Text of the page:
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Killing Eve series finale labelled a “betrayal” by fans

Killing Eve has finally come to an end after four seasons - but not everyone is happy about the conclusion to Villanelle and Eve's story


After four seasons, drama series Killing Eve came to an end on April 10 with a finale so divisive that many are comparing it to the ending of Game of Thrones.

Starring Sandra Oh and Jodie Comer, Killing Eve, which is based on the Villanelle novel series, centres on the complicated relationship between Villanelle (Comer), a notorious assassin, and Eve (Oh), the bored MI6 agent who is tasked by an intelligence agency to hunt her down. What starts as an obsessive cat and mouse game soon shifts into a romance, with the dark love story between Villanelle and Eve becoming the heart of the TV series, garnering it an army of fans.

With four seasons of longing and near-misses, many were hoping for a happy ending between Villanelle and Eve. For a moment, it looked like that is what was going to happen, as The Twelve were defeated and the pair had a loving road trip in a campervan. But then, their romantic bliss was caught short at the eleventh hour, with Villanelle being killed by a sniper before being quite literally pulled away by Eve by the current of the Thames.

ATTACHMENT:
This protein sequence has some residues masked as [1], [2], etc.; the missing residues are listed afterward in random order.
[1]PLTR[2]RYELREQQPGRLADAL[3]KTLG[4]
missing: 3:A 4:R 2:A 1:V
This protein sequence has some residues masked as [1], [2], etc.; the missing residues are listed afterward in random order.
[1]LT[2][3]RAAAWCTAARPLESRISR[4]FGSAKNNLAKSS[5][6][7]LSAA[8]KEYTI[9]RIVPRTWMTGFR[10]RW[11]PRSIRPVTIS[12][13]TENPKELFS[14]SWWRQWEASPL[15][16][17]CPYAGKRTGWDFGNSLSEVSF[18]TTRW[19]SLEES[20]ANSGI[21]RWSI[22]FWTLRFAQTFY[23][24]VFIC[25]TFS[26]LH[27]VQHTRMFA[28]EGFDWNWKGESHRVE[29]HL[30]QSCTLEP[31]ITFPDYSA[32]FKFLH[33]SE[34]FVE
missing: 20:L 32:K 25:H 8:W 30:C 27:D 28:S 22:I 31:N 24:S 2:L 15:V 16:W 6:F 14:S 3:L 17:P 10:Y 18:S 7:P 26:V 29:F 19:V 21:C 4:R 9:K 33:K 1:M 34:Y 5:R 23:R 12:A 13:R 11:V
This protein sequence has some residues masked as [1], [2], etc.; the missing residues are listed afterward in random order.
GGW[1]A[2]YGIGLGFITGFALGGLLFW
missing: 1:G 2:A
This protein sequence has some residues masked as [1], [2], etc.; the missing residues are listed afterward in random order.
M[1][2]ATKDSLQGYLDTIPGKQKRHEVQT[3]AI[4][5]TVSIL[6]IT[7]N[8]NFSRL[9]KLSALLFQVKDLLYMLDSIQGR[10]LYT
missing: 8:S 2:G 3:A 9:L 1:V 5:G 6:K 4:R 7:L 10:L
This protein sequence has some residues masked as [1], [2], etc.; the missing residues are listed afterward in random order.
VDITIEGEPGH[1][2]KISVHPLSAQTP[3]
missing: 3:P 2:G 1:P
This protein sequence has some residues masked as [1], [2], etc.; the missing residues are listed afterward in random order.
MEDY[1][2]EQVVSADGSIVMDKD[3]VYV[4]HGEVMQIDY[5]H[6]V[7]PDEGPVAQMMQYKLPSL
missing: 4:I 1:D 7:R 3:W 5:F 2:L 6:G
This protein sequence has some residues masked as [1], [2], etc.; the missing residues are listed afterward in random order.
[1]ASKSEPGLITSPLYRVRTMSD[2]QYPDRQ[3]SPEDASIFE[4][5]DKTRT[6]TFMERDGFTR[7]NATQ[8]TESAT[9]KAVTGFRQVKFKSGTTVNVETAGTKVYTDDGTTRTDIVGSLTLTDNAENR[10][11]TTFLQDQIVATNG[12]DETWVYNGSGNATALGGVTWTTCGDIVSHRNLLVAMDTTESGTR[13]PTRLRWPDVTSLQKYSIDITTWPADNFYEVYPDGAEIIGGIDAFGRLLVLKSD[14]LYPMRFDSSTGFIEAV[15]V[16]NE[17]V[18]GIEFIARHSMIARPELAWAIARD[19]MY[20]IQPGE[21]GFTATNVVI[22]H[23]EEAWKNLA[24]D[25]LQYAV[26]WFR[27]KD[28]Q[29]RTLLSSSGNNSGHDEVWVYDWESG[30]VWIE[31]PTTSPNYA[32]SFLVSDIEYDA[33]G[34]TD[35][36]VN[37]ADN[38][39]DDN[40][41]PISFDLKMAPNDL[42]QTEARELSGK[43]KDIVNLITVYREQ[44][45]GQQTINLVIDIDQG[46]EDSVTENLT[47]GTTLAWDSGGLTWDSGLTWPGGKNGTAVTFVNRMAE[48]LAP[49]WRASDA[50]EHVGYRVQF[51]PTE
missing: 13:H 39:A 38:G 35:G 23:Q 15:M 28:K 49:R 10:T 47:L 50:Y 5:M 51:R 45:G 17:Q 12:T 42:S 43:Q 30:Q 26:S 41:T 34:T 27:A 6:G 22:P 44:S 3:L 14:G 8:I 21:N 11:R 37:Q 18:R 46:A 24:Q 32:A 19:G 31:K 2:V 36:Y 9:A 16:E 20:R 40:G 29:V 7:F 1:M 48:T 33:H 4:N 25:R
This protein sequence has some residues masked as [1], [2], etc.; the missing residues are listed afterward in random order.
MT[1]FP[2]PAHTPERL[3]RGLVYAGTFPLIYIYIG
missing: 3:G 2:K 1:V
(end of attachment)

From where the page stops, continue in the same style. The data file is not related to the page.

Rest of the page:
Although you can never please anyone with a series finale, the mood among fans and critics alike was one of outrage. “The last minute of Killing Eve’s finale is void of heart & uses a tired trope carelessly,” one tweet reads. “It feels like a slap in the face & discards Villanelle and Eve’s journey like it meant nothing. I’m disappointed, angry, and it hurts to know a show I loved is tainted for me now.”

The main criticism for fans and critics was that the finale was just another example of the ‘Bury Your Gays’ TV trope, which involves one half of an LGBTQ+ couple dying shortly after finding happiness.

“Just gotta say, the argument isn’t that it’s ‘never’ OK to kill a queer character,” one Twitter user wrote, “What’s played out and tired as hell is withholding love from two queer women, then letting them experience it for all of five seconds before immediately killing one. TIIIIRED.”

Another asked, “Don’t you love it when the lesbian character you related to the most bleeds to death in front of your eyes moments after she finally found happiness?”

Although Killing Eve is not available on streaming services, it can be streamed on BBC iPlayer in the UK.